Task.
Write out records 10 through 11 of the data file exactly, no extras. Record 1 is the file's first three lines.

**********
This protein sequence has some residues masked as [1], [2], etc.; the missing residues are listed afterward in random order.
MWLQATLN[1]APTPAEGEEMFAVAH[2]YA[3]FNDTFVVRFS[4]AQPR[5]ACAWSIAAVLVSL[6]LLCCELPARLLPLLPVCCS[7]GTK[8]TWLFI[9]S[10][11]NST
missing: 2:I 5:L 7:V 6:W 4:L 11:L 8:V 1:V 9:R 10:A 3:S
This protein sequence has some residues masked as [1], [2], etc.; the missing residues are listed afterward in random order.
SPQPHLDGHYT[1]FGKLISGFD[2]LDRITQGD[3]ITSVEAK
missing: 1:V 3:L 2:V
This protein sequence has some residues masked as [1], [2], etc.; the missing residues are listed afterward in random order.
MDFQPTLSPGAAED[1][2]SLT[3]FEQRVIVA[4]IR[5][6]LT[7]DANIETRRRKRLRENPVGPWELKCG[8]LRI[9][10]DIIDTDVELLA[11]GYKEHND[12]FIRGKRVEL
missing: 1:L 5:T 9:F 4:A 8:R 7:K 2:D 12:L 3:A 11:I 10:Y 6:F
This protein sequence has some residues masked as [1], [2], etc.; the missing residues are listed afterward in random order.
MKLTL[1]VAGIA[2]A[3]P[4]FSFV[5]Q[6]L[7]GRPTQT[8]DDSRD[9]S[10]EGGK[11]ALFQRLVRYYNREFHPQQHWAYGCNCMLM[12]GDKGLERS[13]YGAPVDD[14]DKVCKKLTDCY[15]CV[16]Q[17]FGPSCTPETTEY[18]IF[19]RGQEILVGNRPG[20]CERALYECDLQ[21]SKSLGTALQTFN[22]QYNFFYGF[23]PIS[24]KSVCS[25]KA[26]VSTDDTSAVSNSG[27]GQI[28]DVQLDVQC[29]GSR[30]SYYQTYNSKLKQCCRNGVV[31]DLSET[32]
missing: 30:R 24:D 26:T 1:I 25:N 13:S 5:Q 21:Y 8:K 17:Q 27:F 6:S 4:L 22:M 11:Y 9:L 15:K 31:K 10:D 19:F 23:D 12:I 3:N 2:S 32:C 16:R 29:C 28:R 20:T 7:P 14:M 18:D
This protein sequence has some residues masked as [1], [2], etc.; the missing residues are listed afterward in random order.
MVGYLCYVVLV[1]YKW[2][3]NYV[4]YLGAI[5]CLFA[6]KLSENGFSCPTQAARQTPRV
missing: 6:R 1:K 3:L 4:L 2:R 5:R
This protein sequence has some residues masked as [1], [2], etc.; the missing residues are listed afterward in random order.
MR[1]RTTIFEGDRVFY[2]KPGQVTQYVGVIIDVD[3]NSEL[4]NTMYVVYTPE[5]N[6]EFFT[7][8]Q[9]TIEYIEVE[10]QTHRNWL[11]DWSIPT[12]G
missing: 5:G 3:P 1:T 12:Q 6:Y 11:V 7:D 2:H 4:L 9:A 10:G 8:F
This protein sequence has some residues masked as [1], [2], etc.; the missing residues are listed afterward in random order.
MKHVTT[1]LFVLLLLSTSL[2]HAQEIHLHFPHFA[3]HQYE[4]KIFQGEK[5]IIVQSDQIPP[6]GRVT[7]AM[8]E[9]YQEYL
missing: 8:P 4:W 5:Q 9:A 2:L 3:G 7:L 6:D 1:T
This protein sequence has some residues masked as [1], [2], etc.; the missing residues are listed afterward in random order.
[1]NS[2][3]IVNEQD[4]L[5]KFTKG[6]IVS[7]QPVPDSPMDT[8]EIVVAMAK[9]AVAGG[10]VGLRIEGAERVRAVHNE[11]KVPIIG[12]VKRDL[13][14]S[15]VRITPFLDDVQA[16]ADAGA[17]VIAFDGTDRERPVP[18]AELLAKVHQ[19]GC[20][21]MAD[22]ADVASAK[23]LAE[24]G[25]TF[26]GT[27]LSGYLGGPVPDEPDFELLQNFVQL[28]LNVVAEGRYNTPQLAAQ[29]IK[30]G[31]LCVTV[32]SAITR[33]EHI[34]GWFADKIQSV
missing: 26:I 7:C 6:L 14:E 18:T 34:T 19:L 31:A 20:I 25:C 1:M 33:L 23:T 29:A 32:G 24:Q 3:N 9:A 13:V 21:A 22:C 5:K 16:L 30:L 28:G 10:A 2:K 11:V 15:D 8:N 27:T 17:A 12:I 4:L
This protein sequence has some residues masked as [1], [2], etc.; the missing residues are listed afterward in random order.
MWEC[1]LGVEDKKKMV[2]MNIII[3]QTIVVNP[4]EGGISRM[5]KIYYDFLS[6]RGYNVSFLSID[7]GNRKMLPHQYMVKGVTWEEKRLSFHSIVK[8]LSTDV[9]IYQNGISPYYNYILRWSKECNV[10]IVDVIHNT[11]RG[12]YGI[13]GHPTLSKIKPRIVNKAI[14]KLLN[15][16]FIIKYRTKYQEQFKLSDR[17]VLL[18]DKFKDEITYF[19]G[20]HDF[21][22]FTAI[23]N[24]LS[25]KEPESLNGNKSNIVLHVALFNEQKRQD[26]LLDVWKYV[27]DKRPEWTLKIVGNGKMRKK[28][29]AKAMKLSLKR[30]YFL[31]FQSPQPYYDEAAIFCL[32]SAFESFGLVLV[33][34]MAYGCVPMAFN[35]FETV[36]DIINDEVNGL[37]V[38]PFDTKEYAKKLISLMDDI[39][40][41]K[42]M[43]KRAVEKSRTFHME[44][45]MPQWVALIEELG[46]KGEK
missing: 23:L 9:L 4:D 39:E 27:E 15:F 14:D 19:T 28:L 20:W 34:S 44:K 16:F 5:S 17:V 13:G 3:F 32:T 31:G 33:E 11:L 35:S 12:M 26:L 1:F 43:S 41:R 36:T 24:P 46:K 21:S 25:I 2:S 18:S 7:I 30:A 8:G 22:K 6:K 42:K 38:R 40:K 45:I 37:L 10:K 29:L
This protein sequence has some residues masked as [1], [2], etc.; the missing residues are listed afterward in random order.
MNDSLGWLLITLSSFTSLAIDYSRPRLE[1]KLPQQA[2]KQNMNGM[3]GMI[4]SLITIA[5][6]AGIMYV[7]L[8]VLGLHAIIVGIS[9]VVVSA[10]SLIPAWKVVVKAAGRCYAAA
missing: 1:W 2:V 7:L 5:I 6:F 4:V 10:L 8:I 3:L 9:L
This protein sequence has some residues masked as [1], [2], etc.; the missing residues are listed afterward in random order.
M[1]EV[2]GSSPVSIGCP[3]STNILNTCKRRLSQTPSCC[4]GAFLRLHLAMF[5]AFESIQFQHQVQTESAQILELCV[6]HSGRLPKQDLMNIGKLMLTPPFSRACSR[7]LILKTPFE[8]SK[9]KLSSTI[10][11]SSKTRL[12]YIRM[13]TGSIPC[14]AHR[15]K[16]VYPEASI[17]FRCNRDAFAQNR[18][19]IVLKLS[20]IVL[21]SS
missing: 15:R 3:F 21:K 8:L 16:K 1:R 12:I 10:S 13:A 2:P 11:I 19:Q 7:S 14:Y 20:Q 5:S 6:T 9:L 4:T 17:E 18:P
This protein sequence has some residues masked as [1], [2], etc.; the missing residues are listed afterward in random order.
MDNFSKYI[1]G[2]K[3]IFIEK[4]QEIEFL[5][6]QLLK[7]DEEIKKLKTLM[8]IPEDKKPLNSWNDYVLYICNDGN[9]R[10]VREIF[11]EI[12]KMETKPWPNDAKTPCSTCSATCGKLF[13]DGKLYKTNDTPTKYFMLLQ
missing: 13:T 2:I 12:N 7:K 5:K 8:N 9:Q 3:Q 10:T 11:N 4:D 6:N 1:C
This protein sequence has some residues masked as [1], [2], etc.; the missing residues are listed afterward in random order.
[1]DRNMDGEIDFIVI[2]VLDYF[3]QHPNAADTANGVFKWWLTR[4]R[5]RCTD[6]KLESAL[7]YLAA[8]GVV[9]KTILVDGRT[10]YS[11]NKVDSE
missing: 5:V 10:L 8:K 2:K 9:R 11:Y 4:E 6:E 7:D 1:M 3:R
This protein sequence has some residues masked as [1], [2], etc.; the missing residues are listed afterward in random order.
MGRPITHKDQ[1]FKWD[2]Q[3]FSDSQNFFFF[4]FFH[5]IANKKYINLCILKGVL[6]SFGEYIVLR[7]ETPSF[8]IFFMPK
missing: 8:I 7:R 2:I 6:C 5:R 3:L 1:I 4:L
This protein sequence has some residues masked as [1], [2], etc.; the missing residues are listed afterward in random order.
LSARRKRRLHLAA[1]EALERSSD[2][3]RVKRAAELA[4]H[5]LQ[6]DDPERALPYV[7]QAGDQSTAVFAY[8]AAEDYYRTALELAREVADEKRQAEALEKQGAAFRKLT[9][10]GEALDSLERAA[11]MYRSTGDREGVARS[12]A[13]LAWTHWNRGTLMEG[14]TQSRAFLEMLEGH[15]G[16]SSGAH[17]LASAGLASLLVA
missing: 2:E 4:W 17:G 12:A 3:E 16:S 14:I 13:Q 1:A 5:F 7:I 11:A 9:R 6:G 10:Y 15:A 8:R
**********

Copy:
This protein sequence has some residues masked as [1], [2], etc.; the missing residues are listed afterward in random order.
MNDSLGWLLITLSSFTSLAIDYSRPRLE[1]KLPQQA[2]KQNMNGM[3]GMI[4]SLITIA[5][6]AGIMYV[7]L[8]VLGLHAIIVGIS[9]VVVSA[10]SLIPAWKVVVKAAGRCYAAA
missing: 1:W 2:V 7:L 5:I 6:F 4:V 10:L 8:I 3:L 9:L
This protein sequence has some residues masked as [1], [2], etc.; the missing residues are listed afterward in random order.
M[1]EV[2]GSSPVSIGCP[3]STNILNTCKRRLSQTPSCC[4]GAFLRLHLAMF[5]AFESIQFQHQVQTESAQILELCV[6]HSGRLPKQDLMNIGKLMLTPPFSRACSR[7]LILKTPFE[8]SK[9]KLSSTI[10][11]SSKTRL[12]YIRM[13]TGSIPC[14]AHR[15]K[16]VYPEASI[17]FRCNRDAFAQNR[18][19]IVLKLS[20]IVL[21]SS
missing: 15:R 3:F 21:K 8:L 16:K 1:R 12:I 10:S 13:A 2:P 11:I 19:Q 7:S 14:Y 20:Q 5:S 6:T 9:L 4:T 17:E 18:P